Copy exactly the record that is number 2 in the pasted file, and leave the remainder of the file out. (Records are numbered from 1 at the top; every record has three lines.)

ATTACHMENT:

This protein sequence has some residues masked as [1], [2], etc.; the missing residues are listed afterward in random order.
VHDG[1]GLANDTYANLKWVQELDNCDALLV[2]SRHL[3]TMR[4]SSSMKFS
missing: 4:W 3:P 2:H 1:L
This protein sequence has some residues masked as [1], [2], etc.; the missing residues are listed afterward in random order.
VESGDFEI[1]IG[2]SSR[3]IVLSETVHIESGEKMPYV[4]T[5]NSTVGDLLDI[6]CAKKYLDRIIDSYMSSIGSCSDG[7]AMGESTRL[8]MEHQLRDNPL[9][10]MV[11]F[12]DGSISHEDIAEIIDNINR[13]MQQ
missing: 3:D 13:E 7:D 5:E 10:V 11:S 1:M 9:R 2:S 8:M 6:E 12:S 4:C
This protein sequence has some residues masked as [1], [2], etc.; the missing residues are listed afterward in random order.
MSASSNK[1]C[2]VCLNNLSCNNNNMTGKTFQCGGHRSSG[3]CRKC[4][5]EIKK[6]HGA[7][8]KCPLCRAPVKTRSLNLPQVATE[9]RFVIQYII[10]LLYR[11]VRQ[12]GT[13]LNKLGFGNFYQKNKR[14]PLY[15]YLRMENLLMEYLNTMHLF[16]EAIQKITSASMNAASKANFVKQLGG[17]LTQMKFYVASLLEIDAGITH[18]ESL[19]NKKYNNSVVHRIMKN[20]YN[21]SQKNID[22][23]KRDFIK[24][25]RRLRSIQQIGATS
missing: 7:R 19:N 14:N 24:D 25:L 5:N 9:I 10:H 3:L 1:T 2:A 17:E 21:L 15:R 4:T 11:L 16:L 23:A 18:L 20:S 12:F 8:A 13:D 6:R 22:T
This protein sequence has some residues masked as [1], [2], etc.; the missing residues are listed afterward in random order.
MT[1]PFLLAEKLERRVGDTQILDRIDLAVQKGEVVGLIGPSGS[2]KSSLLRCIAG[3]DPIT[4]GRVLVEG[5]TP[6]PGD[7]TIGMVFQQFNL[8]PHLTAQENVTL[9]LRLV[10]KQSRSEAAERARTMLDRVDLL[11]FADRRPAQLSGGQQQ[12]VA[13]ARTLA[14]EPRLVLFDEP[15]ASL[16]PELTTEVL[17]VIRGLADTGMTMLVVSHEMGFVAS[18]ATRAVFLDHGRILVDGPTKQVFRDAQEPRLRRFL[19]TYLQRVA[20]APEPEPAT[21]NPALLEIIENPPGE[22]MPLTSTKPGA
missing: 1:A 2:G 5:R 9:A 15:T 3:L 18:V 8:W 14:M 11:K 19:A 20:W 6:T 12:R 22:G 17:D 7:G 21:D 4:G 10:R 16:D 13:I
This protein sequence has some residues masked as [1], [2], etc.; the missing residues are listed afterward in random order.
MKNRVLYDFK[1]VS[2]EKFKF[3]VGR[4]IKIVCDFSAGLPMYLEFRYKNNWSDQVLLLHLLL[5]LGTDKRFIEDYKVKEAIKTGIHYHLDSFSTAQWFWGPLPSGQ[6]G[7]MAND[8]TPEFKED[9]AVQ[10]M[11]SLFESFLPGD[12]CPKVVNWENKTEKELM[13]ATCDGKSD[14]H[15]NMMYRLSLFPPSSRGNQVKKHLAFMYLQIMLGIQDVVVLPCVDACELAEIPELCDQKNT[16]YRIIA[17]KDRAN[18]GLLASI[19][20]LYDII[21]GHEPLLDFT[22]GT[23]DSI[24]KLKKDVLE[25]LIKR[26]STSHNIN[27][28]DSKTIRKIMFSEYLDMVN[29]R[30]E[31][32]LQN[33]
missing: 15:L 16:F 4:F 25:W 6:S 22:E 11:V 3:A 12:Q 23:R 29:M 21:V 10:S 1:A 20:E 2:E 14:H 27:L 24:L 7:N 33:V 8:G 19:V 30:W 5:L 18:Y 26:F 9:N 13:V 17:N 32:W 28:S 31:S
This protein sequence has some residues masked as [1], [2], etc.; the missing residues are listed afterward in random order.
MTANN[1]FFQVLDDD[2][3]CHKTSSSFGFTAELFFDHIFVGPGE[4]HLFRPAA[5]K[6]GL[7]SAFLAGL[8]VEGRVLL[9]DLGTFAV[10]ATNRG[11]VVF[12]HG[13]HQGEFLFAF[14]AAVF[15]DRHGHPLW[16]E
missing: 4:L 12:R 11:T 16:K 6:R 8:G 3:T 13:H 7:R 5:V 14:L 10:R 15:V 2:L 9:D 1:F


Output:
This protein sequence has some residues masked as [1], [2], etc.; the missing residues are listed afterward in random order.
VESGDFEI[1]IG[2]SSR[3]IVLSETVHIESGEKMPYV[4]T[5]NSTVGDLLDI[6]CAKKYLDRIIDSYMSSIGSCSDG[7]AMGESTRL[8]MEHQLRDNPL[9][10]MV[11]F[12]DGSISHEDIAEIIDNINR[13]MQQ
missing: 3:D 13:E 7:D 5:E 10:V 11:S 1:M 9:R 2:S 8:M 6:E 12:S 4:C